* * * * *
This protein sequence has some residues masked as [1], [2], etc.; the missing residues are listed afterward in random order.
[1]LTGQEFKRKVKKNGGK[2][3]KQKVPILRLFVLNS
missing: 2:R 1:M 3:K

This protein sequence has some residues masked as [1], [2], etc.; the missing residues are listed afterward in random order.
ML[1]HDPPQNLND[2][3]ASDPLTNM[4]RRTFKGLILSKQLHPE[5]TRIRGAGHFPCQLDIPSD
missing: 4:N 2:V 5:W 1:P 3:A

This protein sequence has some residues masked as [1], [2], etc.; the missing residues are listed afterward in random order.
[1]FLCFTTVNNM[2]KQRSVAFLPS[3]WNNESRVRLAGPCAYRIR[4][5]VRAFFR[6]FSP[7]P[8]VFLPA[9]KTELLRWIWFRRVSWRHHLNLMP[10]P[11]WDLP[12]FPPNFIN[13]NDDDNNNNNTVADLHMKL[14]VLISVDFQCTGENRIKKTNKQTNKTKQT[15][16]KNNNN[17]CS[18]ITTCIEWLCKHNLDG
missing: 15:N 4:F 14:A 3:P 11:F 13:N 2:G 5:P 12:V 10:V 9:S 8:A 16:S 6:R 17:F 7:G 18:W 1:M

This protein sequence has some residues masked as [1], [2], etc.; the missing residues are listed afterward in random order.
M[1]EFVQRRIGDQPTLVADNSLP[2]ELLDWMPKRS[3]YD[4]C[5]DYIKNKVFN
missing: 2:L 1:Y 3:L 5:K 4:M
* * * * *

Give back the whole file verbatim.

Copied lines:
This protein sequence has some residues masked as [1], [2], etc.; the missing residues are listed afterward in random order.
[1]LTGQEFKRKVKKNGGK[2][3]KQKVPILRLFVLNS
missing: 2:R 1:M 3:K

This protein sequence has some residues masked as [1], [2], etc.; the missing residues are listed afterward in random order.
ML[1]HDPPQNLND[2][3]ASDPLTNM[4]RRTFKGLILSKQLHPE[5]TRIRGAGHFPCQLDIPSD
missing: 4:N 2:V 5:W 1:P 3:A

This protein sequence has some residues masked as [1], [2], etc.; the missing residues are listed afterward in random order.
[1]FLCFTTVNNM[2]KQRSVAFLPS[3]WNNESRVRLAGPCAYRIR[4][5]VRAFFR[6]FSP[7]P[8]VFLPA[9]KTELLRWIWFRRVSWRHHLNLMP[10]P[11]WDLP[12]FPPNFIN[13]NDDDNNNNNTVADLHMKL[14]VLISVDFQCTGENRIKKTNKQTNKTKQT[15][16]KNNNN[17]CS[18]ITTCIEWLCKHNLDG
missing: 15:N 4:F 14:A 3:P 11:F 13:N 2:G 5:P 12:V 10:V 9:S 8:A 16:S 6:R 17:F 7:G 18:W 1:M

This protein sequence has some residues masked as [1], [2], etc.; the missing residues are listed afterward in random order.
M[1]EFVQRRIGDQPTLVADNSLP[2]ELLDWMPKRS[3]YD[4]C[5]DYIKNKVFN
missing: 2:L 1:Y 3:L 5:K 4:M